Colours of Cadgwith, Cornwall

Living here in Cornwall is such a blessing. Beautiful scenery surrounds you, be it rugged coastlines on the North coast, calm coves and estuaries on the South, or expansive moorlands and grasslands in West Cornwall. The colours and textures change dramatically through the seasons and I never fail to be inspired by it all. So many of my designs echo these wonderful tones and shapes, sometimes consciously as a direct result of something I've seen, and often subconsciously too.



New places to visit in Cornwall 2022

I have made a pledge to myself to explore more of this stunning county this year as much as I can and last weekend I went to my first new place of the year - beautiful Cadgwith.





It's an atmospheric and historic fishing village on the Lizard peninsula which holds a real magical charm and is clearly steeped in fishing tradition and history. The boats still go out every day, as they have done for hundreds of years, fishing for crab (several tons a week), lobster, mackerel and mullet. I gather the pub is the social centre of the village, and while that in itself is nothing unusual, the regular evenings each week with folk music on a Tuesday night and Cornish singing on Fridays mark how integral the Cornish way of life is here.





As you walk down the hill from the coast path into the village you walk past stacks and stacks of lobster pots, huge crates of fishing line, buoys and various fishing paraphernalia very much still in use. Then you see the reminders of the past - old pilchard cellars, winches, the old lifeboat house that was used until 1963, memories of much-loved fishermen who lost their lives at sea. All are carefully and lovingly preserved and yet still forming part of everyday life.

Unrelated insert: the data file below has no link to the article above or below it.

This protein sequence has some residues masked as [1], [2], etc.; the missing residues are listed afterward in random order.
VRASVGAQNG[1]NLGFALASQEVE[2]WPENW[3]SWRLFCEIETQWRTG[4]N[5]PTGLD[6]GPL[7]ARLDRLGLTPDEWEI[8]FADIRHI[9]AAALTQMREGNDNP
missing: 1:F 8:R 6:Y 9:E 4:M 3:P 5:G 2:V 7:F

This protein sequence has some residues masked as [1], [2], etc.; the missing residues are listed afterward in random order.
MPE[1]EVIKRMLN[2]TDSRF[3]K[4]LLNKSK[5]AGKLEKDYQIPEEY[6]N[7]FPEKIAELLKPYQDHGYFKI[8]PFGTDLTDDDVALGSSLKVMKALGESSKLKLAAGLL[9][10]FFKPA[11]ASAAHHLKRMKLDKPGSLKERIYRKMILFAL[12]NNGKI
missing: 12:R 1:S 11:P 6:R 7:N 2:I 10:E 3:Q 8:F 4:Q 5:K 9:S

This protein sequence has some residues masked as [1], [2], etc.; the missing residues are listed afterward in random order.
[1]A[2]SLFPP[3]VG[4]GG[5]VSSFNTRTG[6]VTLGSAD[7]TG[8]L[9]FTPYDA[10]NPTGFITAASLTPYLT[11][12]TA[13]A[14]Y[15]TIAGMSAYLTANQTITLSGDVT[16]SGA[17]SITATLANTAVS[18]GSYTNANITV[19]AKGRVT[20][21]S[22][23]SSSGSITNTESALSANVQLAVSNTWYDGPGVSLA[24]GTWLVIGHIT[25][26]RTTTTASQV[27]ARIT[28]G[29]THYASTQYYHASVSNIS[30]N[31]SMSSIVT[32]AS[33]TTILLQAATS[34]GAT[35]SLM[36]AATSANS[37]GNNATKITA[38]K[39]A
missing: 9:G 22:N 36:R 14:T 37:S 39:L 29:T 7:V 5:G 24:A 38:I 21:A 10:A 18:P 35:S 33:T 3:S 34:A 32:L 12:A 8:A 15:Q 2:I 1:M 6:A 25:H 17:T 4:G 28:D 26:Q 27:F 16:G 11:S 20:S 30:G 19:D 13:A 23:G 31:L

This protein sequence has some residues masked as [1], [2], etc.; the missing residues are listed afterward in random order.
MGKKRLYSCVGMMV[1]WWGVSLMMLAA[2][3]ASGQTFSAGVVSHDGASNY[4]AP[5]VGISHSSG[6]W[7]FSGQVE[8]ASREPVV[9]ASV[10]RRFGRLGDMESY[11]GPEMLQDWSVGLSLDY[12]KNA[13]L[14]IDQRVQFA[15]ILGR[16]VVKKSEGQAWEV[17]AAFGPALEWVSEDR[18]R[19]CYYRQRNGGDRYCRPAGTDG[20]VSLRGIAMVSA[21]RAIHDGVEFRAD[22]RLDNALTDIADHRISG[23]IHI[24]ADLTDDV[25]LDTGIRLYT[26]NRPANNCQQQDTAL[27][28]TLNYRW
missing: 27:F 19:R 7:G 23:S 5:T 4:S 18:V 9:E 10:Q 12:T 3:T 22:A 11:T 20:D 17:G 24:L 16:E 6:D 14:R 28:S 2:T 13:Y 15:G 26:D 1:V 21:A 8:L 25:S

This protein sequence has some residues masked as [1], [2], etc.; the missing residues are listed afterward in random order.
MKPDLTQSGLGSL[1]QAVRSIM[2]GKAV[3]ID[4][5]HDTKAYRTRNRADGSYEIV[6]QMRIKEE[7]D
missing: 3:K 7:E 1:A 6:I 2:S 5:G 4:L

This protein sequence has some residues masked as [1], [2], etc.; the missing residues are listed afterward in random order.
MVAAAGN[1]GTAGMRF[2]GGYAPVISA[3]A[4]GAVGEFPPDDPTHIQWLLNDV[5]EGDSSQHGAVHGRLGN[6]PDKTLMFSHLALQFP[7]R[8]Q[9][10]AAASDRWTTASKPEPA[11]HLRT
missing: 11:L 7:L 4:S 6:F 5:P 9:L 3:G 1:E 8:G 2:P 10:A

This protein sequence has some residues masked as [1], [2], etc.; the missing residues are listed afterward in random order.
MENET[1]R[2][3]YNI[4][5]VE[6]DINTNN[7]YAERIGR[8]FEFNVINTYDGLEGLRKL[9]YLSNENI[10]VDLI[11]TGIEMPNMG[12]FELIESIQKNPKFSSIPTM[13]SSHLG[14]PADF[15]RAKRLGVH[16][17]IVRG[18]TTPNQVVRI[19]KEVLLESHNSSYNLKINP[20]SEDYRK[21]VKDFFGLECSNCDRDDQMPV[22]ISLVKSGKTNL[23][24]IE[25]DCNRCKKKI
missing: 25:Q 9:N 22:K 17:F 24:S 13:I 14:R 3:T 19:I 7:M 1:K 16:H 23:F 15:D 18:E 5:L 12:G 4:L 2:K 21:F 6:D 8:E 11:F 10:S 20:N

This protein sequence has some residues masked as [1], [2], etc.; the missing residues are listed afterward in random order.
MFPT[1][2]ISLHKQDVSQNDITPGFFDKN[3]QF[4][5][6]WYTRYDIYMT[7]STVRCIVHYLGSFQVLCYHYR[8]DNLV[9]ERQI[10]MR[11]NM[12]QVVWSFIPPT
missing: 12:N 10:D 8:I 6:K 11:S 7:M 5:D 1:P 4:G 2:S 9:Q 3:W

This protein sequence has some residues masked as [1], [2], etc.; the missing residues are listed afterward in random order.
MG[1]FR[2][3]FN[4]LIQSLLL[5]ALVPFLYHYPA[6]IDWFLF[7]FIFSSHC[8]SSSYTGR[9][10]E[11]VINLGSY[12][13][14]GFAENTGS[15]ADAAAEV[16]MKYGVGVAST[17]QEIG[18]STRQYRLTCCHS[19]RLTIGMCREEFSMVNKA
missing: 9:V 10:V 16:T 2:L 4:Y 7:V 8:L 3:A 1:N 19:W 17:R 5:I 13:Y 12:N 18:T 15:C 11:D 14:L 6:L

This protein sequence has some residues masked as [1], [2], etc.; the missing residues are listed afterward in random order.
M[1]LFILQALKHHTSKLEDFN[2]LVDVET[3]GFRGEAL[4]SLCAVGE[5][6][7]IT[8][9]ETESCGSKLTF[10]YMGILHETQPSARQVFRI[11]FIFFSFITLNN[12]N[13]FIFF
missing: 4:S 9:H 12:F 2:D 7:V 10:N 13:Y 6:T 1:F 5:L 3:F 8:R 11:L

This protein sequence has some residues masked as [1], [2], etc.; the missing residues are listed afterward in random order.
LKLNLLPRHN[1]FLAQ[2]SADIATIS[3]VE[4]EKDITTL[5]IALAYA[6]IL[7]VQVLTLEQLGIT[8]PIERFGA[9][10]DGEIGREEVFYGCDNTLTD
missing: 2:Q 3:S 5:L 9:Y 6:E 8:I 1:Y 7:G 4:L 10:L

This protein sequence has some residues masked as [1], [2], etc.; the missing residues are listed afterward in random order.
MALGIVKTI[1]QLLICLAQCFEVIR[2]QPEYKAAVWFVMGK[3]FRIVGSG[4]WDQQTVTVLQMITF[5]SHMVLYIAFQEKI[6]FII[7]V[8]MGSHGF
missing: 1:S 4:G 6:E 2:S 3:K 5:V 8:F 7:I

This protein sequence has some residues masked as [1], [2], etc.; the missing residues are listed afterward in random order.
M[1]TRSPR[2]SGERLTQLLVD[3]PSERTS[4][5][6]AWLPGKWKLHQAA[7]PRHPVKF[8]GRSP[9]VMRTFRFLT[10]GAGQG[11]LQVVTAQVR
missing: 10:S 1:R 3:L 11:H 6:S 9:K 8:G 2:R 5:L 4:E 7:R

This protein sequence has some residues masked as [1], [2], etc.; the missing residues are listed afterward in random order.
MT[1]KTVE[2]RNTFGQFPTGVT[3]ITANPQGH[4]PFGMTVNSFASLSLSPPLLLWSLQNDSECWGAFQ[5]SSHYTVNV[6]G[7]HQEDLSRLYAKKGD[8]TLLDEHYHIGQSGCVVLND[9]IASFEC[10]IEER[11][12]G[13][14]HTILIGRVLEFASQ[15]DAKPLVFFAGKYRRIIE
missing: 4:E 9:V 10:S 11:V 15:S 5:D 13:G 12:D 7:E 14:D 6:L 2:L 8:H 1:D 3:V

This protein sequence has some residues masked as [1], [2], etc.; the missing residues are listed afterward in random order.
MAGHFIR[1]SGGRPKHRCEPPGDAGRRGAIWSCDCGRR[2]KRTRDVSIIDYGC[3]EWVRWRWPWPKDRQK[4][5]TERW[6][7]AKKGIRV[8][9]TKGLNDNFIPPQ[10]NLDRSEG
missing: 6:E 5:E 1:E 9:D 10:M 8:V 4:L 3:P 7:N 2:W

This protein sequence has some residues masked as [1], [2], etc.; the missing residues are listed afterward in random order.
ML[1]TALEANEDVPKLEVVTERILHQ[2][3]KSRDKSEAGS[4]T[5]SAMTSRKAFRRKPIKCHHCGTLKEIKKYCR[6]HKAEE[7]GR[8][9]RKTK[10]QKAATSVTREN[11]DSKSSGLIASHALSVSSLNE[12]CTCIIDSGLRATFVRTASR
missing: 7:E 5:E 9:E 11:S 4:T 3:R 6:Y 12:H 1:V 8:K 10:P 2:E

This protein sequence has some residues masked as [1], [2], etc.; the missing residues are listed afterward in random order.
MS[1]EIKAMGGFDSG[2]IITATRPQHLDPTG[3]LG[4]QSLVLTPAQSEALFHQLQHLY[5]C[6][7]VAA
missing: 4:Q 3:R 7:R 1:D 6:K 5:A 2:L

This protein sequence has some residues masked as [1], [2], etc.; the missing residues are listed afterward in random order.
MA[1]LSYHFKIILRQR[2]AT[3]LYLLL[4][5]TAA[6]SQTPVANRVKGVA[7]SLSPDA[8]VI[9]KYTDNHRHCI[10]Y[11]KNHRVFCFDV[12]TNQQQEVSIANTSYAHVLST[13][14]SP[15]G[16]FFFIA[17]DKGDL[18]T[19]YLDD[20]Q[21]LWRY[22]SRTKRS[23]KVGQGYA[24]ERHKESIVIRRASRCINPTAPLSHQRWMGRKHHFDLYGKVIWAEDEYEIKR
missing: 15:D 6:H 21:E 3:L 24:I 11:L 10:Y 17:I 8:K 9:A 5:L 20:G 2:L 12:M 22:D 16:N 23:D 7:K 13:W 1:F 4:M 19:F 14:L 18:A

This is the view from the main cove where the fishing boats are launched from (separated from the other smaller, less accessible cove by a huge outcrop of rocks), enclosed by steep, craggy cliffs. I'm pretty certain this stunning green rock is Serpentine - but if there's any geologists out there that can confirm or correct me on this, I'd love to know!



Walking from Cadgwith to the Devils's Frying Pan


If you take the coastal path from the village, before long you get to a stunning National Trust site, The Devils Frying Pan.

This dramatic arch was formed when the roof of a sea cave collapsed. Its name apparently derives from when the weather is stormy and the sea looks to be boiling within the cave. Some even liken the large boulder at the centre to an egg in a frying pan!



Finding inspiration for my jewellery


Cadgwith is a beautiful part of the world that I would love to visit again later this year, and enjoy the seasonal changes. The colours in January were far from boring though. Rich and earthy greens, greys and blues. All colours that feature heavily in my jewellery designs, using gemstones like green Amethyst, Labradorite, green Tourmaline, Peridot, green Onyx, Emerald & Larimar.


All such beautiful tones, I love bringing a bit of Cornwall into my designs like this.




I will be exploring this beautiful county of Cornwall more this year, and sharing the jewellery that is inspired by it too.


If you have any recommendations of more places to visit in Cornwall, I'd love to hear it. Just drop me an email at info@catstaceyjewellery.com and I'll add it to my list!



I hope you enjoy following me on this journey - if you want to be the first to hear when I add to this series or release new collections or promotions, then sign up to my email newsletter here. I won't ever inundate you with emails, and of course you can unsubscribe any time if you change your mind.



Thanks and here's to my next Cornish adventure!


Featured Posts
Search By Tags
Follow Us
  • Facebook Classic
  • Twitter Classic
  • Google Classic